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18 July 2008

Comments

Corey

"With all the technological improvements, why aren't legal fees going down?"

Because clients are no more paying hundreds an hour for lawyers to look stuff up on the internet than they were paying a few less hundreds "back in the day" for lawyers to look stuff up in books. Clients are paying for brand names, attorney client privilege, malpractice coverage, and deniablity.

Is that cynical? yes. True? yes. Imagine you want to force a competitor out of business. You can pay firm X five million dollars for years of highly technical patent lawsuits, or you can pay Cravath one million for an opinion letter, a threat letter that says "Cravath" on it, and a settlement offer phone call from a partner who is on the board of two fortune 500 companies. Top firms are not living or dying on the quality of any service capable of being improved via technology. Prestige is what is being sold, and that explains the bi-modality in my view.
It also explains why amlaw200 new associate salaries are not differentiated by talent/merit/prestige between the firms but profits per partner are.

Graham

Russ,

I think that Westlaw and Lexis have created what some older partners are calling the "westlaw generation" - and I don't think that it is a compliment. The accusation is that young lawyers simply search for sound bites and don't read cases any more. And obviously they are right.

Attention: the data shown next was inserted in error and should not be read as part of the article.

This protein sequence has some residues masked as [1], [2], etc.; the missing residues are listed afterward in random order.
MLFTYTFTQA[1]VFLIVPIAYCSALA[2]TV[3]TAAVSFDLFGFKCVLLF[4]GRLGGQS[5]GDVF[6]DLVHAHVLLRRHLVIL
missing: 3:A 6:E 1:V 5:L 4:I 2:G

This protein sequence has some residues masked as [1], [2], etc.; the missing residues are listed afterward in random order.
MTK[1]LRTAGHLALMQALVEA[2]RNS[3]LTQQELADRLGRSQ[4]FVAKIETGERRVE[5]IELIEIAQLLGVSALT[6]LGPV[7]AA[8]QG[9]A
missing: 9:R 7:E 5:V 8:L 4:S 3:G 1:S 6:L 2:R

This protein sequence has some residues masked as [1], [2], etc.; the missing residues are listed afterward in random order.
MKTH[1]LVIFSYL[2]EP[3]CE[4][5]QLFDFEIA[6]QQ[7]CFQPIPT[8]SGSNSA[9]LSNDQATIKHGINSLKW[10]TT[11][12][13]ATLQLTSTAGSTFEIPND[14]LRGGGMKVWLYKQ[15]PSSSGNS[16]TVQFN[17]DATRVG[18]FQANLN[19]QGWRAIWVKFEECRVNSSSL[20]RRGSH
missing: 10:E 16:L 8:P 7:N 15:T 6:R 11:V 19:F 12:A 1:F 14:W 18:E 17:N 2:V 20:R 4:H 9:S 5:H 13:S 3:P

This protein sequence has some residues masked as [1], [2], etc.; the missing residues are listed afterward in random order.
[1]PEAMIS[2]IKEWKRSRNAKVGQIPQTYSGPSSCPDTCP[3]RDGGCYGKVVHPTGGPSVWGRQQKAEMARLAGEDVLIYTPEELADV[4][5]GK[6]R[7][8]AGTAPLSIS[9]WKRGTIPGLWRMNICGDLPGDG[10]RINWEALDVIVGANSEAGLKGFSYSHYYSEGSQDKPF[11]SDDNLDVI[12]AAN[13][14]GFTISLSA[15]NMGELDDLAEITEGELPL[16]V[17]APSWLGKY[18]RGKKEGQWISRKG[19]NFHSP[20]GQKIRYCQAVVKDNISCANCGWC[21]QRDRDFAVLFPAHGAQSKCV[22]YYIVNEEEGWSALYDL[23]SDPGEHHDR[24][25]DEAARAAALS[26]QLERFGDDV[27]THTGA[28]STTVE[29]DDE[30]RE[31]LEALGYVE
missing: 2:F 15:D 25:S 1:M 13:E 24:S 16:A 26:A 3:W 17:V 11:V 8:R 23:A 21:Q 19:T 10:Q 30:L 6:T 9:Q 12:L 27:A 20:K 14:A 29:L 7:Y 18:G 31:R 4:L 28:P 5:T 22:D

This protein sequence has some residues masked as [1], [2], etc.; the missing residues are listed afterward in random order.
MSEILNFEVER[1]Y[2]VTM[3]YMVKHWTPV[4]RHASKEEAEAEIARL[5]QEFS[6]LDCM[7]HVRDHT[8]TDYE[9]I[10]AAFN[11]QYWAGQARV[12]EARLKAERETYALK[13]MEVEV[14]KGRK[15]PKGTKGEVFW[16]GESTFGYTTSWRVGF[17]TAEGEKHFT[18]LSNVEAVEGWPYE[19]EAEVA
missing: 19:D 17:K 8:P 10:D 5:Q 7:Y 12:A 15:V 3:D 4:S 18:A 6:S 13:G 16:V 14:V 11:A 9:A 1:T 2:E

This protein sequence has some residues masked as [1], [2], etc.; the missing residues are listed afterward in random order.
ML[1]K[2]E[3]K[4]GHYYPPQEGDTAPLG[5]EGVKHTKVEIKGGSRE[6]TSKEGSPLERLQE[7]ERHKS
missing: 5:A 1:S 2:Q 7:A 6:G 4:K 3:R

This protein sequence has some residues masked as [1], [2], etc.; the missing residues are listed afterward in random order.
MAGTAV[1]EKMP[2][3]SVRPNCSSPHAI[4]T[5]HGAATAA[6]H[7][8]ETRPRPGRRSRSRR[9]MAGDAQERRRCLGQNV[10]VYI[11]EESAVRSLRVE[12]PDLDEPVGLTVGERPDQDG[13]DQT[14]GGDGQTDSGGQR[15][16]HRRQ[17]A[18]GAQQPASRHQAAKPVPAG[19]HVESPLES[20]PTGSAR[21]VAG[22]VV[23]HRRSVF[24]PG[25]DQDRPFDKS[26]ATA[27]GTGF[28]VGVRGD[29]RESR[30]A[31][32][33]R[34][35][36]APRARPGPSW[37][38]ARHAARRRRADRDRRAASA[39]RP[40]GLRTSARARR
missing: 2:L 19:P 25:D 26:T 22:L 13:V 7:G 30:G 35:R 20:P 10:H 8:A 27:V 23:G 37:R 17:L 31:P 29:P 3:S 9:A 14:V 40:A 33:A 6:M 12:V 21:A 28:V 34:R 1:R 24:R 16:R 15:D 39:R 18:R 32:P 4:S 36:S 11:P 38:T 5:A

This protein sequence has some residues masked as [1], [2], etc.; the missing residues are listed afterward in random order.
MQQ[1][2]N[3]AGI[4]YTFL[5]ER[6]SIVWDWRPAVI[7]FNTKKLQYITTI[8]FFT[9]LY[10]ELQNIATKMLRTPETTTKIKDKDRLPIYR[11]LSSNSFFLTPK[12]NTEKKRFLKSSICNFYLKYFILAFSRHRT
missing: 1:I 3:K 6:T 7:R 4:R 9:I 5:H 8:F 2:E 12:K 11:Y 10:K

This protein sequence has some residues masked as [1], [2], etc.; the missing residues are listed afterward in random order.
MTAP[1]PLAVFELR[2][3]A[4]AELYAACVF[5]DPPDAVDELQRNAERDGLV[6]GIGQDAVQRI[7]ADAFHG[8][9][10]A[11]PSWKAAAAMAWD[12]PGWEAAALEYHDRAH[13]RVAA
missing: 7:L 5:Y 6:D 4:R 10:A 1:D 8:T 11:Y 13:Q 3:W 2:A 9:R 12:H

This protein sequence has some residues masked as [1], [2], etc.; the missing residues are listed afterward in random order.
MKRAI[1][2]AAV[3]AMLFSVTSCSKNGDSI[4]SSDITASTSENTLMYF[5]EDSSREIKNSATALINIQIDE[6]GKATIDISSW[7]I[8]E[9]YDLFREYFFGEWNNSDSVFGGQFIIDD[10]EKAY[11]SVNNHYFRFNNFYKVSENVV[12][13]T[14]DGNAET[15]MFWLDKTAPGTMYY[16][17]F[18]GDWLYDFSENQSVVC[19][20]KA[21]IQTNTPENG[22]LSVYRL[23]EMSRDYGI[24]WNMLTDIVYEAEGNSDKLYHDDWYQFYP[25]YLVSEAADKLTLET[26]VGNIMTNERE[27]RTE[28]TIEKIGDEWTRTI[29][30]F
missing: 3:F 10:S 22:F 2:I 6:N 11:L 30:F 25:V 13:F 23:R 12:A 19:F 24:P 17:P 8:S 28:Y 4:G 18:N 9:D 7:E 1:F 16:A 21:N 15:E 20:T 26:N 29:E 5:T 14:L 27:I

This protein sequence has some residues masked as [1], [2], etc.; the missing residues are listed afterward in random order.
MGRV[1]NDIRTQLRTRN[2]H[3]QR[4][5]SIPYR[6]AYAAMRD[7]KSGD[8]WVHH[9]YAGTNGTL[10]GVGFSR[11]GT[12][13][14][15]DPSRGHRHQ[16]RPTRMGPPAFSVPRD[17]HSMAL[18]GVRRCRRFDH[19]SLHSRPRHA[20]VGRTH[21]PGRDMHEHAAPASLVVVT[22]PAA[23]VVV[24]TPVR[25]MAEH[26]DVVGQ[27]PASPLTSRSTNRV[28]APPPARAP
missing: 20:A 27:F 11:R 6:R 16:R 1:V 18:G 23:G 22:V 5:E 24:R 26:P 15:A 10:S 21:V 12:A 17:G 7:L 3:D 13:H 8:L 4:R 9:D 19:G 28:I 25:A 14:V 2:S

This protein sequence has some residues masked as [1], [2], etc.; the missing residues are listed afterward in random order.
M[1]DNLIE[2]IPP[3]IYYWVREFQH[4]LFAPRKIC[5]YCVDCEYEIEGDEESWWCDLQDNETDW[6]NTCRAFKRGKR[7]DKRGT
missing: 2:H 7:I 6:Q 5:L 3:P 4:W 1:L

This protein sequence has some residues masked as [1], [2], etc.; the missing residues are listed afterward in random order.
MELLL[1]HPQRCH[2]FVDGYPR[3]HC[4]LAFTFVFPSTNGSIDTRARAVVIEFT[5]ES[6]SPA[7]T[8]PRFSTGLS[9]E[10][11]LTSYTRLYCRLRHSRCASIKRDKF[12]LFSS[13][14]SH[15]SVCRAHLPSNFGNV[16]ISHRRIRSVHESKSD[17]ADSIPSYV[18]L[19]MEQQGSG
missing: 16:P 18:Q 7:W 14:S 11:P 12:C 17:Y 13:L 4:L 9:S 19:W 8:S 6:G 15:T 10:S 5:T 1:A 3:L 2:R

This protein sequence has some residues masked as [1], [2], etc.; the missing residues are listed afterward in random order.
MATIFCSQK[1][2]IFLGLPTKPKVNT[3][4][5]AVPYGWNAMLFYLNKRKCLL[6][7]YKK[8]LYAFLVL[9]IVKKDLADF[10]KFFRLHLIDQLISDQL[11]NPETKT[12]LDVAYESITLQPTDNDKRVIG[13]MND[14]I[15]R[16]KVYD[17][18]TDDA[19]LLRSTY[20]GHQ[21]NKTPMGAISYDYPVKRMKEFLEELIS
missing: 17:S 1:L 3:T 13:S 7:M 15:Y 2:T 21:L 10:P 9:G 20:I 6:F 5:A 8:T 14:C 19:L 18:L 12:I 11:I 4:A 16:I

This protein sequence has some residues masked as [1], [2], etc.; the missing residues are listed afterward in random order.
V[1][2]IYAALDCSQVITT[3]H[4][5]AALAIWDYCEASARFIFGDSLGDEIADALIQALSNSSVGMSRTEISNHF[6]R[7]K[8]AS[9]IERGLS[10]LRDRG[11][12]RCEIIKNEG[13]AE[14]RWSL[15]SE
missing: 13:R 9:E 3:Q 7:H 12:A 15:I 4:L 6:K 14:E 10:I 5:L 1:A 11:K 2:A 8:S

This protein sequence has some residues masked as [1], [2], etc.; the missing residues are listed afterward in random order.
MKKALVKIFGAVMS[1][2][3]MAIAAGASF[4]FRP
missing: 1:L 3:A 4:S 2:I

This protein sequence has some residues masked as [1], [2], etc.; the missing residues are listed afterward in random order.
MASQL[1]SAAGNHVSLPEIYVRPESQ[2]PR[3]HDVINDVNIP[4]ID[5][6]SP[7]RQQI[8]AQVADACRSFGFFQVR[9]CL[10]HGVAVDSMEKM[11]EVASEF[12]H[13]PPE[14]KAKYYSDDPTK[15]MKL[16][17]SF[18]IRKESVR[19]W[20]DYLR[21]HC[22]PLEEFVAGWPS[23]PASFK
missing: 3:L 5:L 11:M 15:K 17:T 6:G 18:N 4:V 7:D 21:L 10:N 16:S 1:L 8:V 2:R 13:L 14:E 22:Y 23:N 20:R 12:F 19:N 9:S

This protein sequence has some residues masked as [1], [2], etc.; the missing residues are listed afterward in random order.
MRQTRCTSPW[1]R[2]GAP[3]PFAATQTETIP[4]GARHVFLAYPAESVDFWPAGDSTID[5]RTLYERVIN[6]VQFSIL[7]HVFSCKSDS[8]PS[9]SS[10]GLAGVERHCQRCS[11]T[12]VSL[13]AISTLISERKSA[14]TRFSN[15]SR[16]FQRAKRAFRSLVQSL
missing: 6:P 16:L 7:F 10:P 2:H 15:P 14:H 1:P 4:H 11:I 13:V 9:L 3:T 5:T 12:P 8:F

If you look at a world without computers and the internet, lawyers wrote less and reasoned more. Now, unfortunately, there is a case somewhere out there (my "bosses" are "sure") that will support nearly any position. And young associates think that if they just spend enough time in front of a computer screen, they are going to find it.

But this shouldn't surprise anyone - the Supreme Court is an obvious example of legal blunderbus gone crazy. It shouldn't possibly take 40 pages to write every opinion. And neither do we need 40 page dissents to go along. Lawyers for the most part are simply people that want to shoot verbal bullets at each other, and the internet has simply given us more ammo. Its a shame.

Russ

Why are legal fees and legal salaries increasing at all? With all the technological improvements, why aren't legal fees going down? Lexis/Westlaw, the internet, computers, word processing--all these technical innovations make it far easier and faster to do legal work than ever before.

Shouldn't the technological improvements be exercising downward pressure on the costs of legal work?

As a companion question, why are lawyers working longer hours than ever before when all these technological improvements make their jobs infinitely easier than it was in 1950 or 1905?

HAL